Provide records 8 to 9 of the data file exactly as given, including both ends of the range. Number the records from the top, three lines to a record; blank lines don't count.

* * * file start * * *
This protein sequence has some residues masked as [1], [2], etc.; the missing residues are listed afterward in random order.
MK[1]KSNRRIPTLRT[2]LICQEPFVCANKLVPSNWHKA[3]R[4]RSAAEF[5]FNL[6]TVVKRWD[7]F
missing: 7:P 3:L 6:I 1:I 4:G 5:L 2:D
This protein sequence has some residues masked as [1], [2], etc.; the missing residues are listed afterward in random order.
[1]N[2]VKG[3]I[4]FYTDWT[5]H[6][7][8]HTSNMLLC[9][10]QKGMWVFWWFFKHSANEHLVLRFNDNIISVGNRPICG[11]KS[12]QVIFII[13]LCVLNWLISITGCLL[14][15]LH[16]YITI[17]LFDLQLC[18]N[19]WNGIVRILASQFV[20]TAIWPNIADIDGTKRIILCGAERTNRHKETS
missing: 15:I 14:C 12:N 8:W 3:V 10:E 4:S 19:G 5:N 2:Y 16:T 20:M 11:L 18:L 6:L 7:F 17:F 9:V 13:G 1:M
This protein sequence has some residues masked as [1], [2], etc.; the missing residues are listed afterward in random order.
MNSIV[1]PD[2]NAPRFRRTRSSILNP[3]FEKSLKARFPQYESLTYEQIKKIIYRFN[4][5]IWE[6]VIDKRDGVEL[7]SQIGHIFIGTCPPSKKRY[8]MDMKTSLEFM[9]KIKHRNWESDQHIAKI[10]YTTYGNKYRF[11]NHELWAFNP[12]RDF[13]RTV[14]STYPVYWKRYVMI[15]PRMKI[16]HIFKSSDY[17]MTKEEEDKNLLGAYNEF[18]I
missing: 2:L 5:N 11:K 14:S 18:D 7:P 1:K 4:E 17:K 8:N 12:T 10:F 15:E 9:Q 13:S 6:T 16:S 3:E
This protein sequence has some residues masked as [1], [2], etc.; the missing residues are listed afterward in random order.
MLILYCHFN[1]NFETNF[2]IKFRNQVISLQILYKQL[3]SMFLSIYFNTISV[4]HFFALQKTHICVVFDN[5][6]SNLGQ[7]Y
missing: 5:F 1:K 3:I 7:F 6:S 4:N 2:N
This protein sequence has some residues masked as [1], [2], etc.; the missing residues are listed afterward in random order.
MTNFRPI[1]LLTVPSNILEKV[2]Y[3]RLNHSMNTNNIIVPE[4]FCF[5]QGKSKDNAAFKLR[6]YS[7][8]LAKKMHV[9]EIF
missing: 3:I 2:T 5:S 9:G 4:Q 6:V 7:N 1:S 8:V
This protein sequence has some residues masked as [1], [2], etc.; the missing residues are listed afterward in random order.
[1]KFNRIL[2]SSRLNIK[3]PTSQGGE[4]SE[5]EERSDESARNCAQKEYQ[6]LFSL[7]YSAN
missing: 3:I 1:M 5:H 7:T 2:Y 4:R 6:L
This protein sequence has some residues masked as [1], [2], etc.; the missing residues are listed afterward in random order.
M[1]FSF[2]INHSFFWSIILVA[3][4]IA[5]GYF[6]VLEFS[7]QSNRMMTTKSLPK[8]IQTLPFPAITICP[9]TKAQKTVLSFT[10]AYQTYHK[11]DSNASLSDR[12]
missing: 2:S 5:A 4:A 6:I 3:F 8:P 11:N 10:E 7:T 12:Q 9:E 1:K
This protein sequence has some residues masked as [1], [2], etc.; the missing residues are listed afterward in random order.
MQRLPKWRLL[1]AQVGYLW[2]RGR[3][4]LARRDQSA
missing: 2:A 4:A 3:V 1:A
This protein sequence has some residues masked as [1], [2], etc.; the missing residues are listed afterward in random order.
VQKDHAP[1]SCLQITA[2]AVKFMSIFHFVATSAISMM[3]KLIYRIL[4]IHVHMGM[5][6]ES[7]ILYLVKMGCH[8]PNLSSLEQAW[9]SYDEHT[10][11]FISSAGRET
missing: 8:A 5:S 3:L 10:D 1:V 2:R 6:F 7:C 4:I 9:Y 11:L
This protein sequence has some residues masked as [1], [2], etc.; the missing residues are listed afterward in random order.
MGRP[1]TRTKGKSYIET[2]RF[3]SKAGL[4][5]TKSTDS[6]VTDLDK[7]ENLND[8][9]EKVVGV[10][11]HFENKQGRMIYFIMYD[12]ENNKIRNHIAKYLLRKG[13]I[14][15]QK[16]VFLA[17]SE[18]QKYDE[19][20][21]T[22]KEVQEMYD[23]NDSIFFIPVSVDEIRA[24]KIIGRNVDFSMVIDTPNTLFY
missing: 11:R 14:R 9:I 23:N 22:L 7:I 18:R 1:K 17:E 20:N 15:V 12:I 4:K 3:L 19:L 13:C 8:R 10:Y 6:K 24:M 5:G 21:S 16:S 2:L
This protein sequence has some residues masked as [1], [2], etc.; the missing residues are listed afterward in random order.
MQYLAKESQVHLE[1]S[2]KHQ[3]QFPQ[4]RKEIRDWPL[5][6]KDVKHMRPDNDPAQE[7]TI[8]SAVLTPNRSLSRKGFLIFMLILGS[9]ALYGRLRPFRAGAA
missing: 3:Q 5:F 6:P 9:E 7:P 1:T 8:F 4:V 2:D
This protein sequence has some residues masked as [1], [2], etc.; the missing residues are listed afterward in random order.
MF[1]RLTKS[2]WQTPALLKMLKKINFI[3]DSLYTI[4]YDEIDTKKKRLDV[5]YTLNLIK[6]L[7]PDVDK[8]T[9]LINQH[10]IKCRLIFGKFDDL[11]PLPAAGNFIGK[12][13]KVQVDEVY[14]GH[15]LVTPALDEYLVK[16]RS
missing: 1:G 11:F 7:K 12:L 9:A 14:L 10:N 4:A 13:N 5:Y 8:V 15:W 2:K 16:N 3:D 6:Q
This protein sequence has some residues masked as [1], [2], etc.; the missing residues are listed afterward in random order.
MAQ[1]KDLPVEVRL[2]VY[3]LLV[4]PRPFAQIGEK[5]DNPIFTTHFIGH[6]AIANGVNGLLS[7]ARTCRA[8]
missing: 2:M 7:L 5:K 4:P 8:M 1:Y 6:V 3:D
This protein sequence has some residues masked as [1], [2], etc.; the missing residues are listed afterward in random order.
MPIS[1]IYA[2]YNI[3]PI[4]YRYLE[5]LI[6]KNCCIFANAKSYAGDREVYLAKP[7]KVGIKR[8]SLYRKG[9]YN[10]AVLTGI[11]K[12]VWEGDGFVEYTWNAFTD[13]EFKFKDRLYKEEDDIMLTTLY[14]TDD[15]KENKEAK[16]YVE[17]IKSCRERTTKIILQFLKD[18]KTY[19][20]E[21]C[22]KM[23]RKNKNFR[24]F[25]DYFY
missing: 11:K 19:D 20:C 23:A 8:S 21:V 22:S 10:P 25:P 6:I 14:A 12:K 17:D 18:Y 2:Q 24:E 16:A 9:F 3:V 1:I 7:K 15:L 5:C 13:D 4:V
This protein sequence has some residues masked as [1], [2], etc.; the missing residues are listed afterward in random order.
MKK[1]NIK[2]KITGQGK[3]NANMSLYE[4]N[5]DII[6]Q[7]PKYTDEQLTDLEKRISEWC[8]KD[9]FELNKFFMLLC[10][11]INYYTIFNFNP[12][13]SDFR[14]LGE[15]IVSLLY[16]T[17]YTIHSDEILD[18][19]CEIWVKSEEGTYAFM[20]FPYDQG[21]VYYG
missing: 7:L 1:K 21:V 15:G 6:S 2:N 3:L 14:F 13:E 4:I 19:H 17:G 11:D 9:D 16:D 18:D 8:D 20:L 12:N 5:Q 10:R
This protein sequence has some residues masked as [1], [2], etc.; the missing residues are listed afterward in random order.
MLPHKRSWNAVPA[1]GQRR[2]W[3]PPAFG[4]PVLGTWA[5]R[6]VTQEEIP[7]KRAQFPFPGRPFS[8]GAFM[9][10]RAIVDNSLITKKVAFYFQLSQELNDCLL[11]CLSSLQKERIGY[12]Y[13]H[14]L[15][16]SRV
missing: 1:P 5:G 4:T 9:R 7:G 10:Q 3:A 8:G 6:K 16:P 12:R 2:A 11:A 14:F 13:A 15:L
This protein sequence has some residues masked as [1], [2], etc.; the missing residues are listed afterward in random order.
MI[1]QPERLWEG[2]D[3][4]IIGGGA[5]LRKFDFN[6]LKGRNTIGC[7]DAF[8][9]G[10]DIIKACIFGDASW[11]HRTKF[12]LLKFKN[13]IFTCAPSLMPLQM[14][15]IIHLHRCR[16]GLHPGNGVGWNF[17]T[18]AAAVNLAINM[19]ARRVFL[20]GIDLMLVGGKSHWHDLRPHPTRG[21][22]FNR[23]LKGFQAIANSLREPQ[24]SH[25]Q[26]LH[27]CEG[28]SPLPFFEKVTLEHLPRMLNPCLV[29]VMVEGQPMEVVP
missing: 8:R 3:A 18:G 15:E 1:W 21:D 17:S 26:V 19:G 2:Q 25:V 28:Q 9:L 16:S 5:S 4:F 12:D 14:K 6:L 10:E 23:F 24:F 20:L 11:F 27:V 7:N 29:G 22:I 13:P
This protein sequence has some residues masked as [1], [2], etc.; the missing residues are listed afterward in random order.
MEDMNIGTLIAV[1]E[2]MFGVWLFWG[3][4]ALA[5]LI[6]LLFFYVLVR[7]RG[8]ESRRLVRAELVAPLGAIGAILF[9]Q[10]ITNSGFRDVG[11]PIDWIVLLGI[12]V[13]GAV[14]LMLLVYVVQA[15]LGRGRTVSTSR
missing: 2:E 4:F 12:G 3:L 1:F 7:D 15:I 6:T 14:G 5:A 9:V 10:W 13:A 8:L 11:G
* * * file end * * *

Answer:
This protein sequence has some residues masked as [1], [2], etc.; the missing residues are listed afterward in random order.
MQRLPKWRLL[1]AQVGYLW[2]RGR[3][4]LARRDQSA
missing: 2:A 4:A 3:V 1:A
This protein sequence has some residues masked as [1], [2], etc.; the missing residues are listed afterward in random order.
VQKDHAP[1]SCLQITA[2]AVKFMSIFHFVATSAISMM[3]KLIYRIL[4]IHVHMGM[5][6]ES[7]ILYLVKMGCH[8]PNLSSLEQAW[9]SYDEHT[10][11]FISSAGRET
missing: 8:A 5:S 3:L 10:D 1:V 2:R 6:F 7:C 4:I 9:Y 11:L